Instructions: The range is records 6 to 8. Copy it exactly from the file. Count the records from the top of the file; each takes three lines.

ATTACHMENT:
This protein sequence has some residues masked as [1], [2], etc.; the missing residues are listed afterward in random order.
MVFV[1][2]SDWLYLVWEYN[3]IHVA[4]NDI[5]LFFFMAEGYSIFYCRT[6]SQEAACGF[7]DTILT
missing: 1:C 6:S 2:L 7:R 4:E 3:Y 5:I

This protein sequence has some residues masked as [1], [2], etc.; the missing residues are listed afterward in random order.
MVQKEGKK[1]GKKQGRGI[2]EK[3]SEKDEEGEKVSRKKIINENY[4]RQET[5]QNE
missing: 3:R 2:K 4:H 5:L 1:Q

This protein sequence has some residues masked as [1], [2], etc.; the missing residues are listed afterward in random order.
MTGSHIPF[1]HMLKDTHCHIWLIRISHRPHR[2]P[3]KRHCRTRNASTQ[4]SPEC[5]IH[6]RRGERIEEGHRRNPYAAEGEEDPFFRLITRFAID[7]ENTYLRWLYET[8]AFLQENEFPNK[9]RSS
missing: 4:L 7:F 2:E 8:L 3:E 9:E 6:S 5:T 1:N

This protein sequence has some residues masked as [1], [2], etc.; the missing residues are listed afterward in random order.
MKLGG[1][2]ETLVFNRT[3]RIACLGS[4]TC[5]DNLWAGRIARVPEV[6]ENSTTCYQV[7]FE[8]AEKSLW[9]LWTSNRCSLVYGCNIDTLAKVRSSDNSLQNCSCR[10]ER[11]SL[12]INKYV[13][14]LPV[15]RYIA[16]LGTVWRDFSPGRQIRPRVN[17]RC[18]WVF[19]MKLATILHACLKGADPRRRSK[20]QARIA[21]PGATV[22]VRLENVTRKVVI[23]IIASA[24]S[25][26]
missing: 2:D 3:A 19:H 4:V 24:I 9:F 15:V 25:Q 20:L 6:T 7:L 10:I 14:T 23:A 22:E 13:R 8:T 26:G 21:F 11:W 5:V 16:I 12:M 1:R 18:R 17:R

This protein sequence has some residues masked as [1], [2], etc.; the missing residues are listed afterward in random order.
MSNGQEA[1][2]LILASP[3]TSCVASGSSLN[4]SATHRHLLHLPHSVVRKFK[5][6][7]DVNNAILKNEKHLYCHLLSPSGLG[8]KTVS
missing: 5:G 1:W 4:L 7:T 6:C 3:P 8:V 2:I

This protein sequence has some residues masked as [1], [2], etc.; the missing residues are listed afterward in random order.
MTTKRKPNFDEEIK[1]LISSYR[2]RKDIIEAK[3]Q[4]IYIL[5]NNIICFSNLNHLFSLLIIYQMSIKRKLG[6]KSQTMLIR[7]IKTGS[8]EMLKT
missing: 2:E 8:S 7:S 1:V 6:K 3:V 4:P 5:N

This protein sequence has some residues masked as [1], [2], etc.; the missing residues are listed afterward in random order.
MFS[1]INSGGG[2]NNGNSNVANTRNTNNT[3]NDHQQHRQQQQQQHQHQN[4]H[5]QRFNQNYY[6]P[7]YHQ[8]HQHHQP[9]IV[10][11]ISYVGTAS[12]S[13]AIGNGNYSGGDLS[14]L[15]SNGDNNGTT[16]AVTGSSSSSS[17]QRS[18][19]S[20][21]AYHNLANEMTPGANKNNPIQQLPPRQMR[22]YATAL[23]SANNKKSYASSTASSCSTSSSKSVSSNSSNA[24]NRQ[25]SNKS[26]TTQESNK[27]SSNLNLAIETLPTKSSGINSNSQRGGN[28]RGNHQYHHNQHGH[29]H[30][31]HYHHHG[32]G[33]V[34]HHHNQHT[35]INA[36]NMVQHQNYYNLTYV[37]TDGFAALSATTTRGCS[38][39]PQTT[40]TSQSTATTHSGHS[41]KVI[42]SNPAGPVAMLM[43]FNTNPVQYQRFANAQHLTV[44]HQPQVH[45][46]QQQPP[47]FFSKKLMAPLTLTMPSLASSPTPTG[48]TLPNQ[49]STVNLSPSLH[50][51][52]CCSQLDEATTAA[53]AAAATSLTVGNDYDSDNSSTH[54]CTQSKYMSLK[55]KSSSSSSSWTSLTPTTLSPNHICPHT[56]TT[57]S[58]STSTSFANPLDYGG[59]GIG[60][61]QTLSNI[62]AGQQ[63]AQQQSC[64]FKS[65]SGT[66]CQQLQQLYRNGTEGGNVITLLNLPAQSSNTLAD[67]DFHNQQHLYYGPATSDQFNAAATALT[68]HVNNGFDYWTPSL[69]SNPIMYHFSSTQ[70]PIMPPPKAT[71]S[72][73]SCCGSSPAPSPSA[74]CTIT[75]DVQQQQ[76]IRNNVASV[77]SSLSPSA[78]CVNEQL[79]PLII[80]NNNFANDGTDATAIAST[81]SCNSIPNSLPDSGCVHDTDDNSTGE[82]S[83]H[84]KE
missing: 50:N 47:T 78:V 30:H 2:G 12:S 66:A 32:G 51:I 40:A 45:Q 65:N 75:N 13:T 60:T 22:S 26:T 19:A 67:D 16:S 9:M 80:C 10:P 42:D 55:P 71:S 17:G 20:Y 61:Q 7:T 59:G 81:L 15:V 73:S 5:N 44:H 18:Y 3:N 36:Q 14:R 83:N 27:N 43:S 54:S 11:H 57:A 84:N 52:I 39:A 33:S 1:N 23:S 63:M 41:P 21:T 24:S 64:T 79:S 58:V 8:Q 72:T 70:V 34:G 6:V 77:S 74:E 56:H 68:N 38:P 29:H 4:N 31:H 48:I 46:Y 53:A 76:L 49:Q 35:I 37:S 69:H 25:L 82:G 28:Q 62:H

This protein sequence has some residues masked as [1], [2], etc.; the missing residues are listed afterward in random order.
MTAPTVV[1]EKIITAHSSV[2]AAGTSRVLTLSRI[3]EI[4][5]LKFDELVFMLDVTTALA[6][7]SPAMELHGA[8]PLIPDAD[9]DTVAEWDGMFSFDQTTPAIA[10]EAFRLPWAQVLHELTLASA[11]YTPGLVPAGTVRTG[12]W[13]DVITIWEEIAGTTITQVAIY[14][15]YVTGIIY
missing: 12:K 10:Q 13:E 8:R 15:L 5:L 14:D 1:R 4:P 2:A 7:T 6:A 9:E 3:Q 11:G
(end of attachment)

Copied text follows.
This protein sequence has some residues masked as [1], [2], etc.; the missing residues are listed afterward in random order.
MTTKRKPNFDEEIK[1]LISSYR[2]RKDIIEAK[3]Q[4]IYIL[5]NNIICFSNLNHLFSLLIIYQMSIKRKLG[6]KSQTMLIR[7]IKTGS[8]EMLKT
missing: 2:E 8:S 7:S 1:V 6:K 3:V 4:P 5:N

This protein sequence has some residues masked as [1], [2], etc.; the missing residues are listed afterward in random order.
MFS[1]INSGGG[2]NNGNSNVANTRNTNNT[3]NDHQQHRQQQQQQHQHQN[4]H[5]QRFNQNYY[6]P[7]YHQ[8]HQHHQP[9]IV[10][11]ISYVGTAS[12]S[13]AIGNGNYSGGDLS[14]L[15]SNGDNNGTT[16]AVTGSSSSSS[17]QRS[18][19]S[20][21]AYHNLANEMTPGANKNNPIQQLPPRQMR[22]YATAL[23]SANNKKSYASSTASSCSTSSSKSVSSNSSNA[24]NRQ[25]SNKS[26]TTQESNK[27]SSNLNLAIETLPTKSSGINSNSQRGGN[28]RGNHQYHHNQHGH[29]H[30][31]HYHHHG[32]G[33]V[34]HHHNQHT[35]INA[36]NMVQHQNYYNLTYV[37]TDGFAALSATTTRGCS[38][39]PQTT[40]TSQSTATTHSGHS[41]KVI[42]SNPAGPVAMLM[43]FNTNPVQYQRFANAQHLTV[44]HQPQVH[45][46]QQQPP[47]FFSKKLMAPLTLTMPSLASSPTPTG[48]TLPNQ[49]STVNLSPSLH[50][51][52]CCSQLDEATTAA[53]AAAATSLTVGNDYDSDNSSTH[54]CTQSKYMSLK[55]KSSSSSSSWTSLTPTTLSPNHICPHT[56]TT[57]S[58]STSTSFANPLDYGG[59]GIG[60][61]QTLSNI[62]AGQQ[63]AQQQSC[64]FKS[65]SGT[66]CQQLQQLYRNGTEGGNVITLLNLPAQSSNTLAD[67]DFHNQQHLYYGPATSDQFNAAATALT[68]HVNNGFDYWTPSL[69]SNPIMYHFSSTQ[70]PIMPPPKAT[71]S[72][73]SCCGSSPAPSPSA[74]CTIT[75]DVQQQQ[76]IRNNVASV[77]SSLSPSA[78]CVNEQL[79]PLII[80]NNNFANDGTDATAIAST[81]SCNSIPNSLPDSGCVHDTDDNSTGE[82]S[83]H[84]KE
missing: 50:N 47:T 78:V 30:H 2:G 12:S 66:A 32:G 51:I 40:A 45:Q 65:N 75:N 13:T 60:T 22:S 26:T 19:A 67:D 16:S 9:M 80:C 10:P 42:D 55:P 71:S 17:G 20:Y 61:Q 7:T 59:G 81:L 15:V 73:S 5:N 44:H 18:Y 3:N 36:Q 14:R 83:N 27:N 43:S 54:S 11:H 57:A 84:N 52:I 39:A 33:S 1:N 23:S 63:M 41:P 21:T 24:S 64:T 79:S 58:V 8:Q 72:T 70:V 34:G 6:V 77:S 74:E 56:H 68:N 38:P 29:H 4:N 31:H 48:I 46:Y 53:A 76:L 49:Q 35:I 37:S 69:H 25:L 82:G 28:Q 62:H

This protein sequence has some residues masked as [1], [2], etc.; the missing residues are listed afterward in random order.
MTAPTVV[1]EKIITAHSSV[2]AAGTSRVLTLSRI[3]EI[4][5]LKFDELVFMLDVTTALA[6][7]SPAMELHGA[8]PLIPDAD[9]DTVAEWDGMFSFDQTTPAIA[10]EAFRLPWAQVLHELTLASA[11]YTPGLVPAGTVRTG[12]W[13]DVITIWEEIAGTTITQVAIY[14][15]YVTGIIY
missing: 12:K 10:Q 13:E 8:R 15:L 5:L 14:D 1:R 4:P 2:A 7:T 6:A 9:E 3:Q 11:G